I am writing this post from a secret location while officially pretending to be engaged in the fundamentally innocuous task of removing chipped nail polish. Thing is, my husband’s mission in life is to find innovative ways to persuade affluent people to invest their hard-earned cash into banking products.

And what I am about to type would sound like a betrayal to him, likely sparking a marriage-threatening row?hence my decision to go into hiding. Still, duty to my three readers (this site’s editor, its deputy editor and my mother) compels me to speak. Or write, as it were. So here it comes: over the last twenty years, investment in property has significantly outperformed the stock market. Don’t just take my word for it?look at this nifty little table produced by Knight Frank.

investment tableSources: Knight Frank Residential Research, HBOS, FTSE, IPE

All these numbers means, according to a study released earlier this week by the company’s Residential Research department, is that an investment of £100,000 made in 1986 in prime central London property would now be worth £503,683?a staggering 404% increase, which dwarfs the mere 278% of the FTSE 100 index.

“Prices in central London now stand 23.5% higher than they did only 12 months ago,” says Knight Frank’s Head of Residential Research, Liam Bailey. “This is the highest rate of growth in prices since June 1997 when the annualised rate was 25%.”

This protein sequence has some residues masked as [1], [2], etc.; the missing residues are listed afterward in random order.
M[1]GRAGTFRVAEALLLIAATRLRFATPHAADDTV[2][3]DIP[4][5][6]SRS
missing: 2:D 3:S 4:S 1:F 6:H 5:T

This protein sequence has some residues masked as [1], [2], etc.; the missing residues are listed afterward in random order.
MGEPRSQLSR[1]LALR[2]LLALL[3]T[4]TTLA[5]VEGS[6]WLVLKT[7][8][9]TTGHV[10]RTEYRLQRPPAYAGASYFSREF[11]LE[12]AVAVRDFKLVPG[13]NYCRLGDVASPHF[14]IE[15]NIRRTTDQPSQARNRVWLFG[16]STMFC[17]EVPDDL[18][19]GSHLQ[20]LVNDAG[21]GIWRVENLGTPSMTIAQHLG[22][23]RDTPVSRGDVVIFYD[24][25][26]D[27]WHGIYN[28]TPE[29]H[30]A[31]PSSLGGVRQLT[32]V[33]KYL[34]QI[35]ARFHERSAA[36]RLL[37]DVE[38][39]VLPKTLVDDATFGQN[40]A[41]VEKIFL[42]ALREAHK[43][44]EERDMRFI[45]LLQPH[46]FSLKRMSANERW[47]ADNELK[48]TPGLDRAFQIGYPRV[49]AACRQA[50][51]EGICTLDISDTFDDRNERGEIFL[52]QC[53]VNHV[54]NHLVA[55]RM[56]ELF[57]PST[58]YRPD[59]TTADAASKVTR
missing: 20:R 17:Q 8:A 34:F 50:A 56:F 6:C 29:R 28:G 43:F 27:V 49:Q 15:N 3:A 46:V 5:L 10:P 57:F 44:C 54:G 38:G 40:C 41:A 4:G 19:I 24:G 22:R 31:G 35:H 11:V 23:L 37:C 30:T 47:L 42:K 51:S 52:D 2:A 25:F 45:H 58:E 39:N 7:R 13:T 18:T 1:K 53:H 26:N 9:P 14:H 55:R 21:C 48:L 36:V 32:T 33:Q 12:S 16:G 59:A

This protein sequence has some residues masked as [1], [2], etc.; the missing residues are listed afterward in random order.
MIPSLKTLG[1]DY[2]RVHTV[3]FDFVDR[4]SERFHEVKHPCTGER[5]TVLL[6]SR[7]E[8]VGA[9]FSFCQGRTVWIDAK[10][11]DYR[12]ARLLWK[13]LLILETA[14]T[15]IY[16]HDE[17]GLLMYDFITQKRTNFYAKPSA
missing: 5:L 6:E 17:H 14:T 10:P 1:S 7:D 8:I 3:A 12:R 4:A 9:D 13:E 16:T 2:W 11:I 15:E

The best Chelsea streets (which, alas, don’t include mine) grew by 30% year-on year. Even better, the wild gallop of house prices looks set to continue well into the future, at least for as long as the current shortage of quality homes persists.

“The strength of demand is in no way being met by supply,” says Bailey. “In September, supply has fallen by approximately 50% compared to the same month last year. This, together with the overwhelming number of applicants, made the difference between 0.3% monthly growth experienced in September last year and the strong 2.2% monthly growth this year.”

The funny thing in all this, of course, is that the very people who owe their affluence to trading and the FTSE 100 are the ones that have been driving the performance of the London property market?and, as a byproduct, that of the rest of the country. City money has been fuelling demand for top London homes since the 27 October 1986 reform, which allowed London banks to buy brokers and other relevant firms and merge their services on Wall Street style trading floors.

“The (1986) reforms in the City not only cemented its position, but also led to the rise of serious wealth from an already wealthy source,” says Bailey. “The real impact of this growing wealth has been on property prices and demand for property in the centre of London. Always desirable, London’s market has become super-charged in recent months, with the most recent wave of hedge fund wealth adding to the competition for property.”

I suppose you could say that the capital appreciation of London property is a function of the stock market. And that to ensure good growth prospects in the former, you have to invest in the latter. Which, incidentally, is a viewpoint that would make my husband really happy. Perhaps there’s still hope for my marriage, after all.